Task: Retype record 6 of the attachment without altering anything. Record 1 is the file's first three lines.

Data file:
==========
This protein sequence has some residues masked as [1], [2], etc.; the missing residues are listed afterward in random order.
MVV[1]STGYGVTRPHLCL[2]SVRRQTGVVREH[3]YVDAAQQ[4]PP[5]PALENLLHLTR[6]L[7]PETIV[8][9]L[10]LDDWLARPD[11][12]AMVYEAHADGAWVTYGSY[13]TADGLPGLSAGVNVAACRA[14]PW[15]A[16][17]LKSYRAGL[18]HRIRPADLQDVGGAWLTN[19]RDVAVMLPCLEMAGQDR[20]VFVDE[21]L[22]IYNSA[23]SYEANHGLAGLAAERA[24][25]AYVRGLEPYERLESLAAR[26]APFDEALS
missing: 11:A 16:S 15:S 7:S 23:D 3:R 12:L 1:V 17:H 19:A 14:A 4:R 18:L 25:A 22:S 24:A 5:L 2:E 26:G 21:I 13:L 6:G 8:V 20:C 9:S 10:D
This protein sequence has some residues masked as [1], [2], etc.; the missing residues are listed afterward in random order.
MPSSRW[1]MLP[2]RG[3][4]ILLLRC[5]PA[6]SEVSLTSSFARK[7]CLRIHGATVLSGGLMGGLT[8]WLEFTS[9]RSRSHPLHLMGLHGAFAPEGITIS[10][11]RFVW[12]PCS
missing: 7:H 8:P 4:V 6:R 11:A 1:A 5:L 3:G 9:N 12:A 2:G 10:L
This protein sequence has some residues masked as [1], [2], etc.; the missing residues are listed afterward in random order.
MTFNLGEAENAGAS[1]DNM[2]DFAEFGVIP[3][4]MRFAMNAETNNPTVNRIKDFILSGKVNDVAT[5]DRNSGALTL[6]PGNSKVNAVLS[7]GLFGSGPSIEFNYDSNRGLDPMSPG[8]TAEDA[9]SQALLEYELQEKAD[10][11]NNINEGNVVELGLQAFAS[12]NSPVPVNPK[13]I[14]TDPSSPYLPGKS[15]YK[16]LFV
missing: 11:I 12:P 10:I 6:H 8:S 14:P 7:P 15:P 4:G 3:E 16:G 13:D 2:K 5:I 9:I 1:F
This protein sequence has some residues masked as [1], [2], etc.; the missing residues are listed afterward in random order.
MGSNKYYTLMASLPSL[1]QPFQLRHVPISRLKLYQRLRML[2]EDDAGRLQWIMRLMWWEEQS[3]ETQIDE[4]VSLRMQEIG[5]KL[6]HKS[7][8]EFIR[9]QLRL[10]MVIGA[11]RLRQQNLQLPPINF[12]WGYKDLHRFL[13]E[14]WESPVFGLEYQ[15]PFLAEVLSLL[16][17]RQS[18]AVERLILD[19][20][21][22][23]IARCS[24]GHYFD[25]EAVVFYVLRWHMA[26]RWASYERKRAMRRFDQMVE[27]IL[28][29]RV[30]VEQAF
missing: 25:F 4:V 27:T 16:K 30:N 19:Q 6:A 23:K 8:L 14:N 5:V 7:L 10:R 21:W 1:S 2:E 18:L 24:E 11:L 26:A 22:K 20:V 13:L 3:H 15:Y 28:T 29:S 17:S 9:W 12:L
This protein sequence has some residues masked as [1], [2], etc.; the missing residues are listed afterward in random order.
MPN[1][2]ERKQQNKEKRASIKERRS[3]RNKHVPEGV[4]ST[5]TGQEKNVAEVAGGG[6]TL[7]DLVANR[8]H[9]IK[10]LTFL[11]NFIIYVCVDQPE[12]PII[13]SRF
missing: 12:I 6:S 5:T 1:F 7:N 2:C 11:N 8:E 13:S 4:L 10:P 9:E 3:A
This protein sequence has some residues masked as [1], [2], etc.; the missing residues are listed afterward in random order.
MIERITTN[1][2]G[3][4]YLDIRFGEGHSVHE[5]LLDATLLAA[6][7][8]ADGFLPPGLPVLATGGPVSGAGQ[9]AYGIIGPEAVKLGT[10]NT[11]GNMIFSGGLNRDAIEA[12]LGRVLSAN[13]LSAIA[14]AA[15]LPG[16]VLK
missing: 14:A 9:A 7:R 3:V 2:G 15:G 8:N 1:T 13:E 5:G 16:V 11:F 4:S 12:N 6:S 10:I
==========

This protein sequence has some residues masked as [1], [2], etc.; the missing residues are listed afterward in random order.
MIERITTN[1][2]G[3][4]YLDIRFGEGHSVHE[5]LLDATLLAA[6][7][8]ADGFLPPGLPVLATGGPVSGAGQ[9]AYGIIGPEAVKLGT[10]NT[11]GNMIFSGGLNRDAIEA[12]LGRVLSAN[13]LSAIA[14]AA[15]LPG[16]VLK
missing: 14:A 9:A 7:R 3:V 2:G 15:G 8:N 1:T 13:E 5:G 16:V 11:F 4:S 12:N 6:S 10:I